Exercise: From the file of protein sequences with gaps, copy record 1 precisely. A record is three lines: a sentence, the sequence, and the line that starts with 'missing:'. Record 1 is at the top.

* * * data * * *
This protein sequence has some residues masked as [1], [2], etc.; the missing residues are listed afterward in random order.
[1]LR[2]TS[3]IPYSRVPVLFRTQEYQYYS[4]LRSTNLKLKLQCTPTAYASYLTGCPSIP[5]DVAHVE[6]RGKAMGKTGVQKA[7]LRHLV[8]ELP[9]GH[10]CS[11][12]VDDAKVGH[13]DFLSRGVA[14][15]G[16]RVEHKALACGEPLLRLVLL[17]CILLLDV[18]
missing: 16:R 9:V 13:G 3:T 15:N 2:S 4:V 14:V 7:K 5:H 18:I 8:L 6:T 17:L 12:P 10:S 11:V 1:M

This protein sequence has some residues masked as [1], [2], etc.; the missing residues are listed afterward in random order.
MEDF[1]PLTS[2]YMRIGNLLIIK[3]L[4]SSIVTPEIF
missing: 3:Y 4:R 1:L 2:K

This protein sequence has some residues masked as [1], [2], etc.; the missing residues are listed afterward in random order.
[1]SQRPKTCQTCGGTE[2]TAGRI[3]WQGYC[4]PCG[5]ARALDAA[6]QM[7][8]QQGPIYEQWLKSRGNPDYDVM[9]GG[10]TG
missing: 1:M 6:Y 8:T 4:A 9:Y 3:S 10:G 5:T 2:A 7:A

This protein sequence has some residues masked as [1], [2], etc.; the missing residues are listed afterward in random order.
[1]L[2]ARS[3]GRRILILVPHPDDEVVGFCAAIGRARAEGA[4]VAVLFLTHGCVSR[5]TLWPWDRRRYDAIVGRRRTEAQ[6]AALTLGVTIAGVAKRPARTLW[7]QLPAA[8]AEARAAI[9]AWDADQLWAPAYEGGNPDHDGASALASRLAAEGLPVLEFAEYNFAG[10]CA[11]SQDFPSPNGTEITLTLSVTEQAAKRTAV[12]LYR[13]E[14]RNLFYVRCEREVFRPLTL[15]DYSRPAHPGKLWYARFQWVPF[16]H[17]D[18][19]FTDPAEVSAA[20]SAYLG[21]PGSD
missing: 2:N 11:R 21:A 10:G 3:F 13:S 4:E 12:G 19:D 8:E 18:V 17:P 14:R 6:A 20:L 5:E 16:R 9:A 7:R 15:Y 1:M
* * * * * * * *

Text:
This protein sequence has some residues masked as [1], [2], etc.; the missing residues are listed afterward in random order.
[1]LR[2]TS[3]IPYSRVPVLFRTQEYQYYS[4]LRSTNLKLKLQCTPTAYASYLTGCPSIP[5]DVAHVE[6]RGKAMGKTGVQKA[7]LRHLV[8]ELP[9]GH[10]CS[11][12]VDDAKVGH[13]DFLSRGVA[14][15]G[16]RVEHKALACGEPLLRLVLL[17]CILLLDV[18]
missing: 16:R 9:V 13:G 3:T 15:N 2:S 4:V 14:V 7:K 5:H 18:I 8:L 6:T 17:L 12:P 10:S 11:V 1:M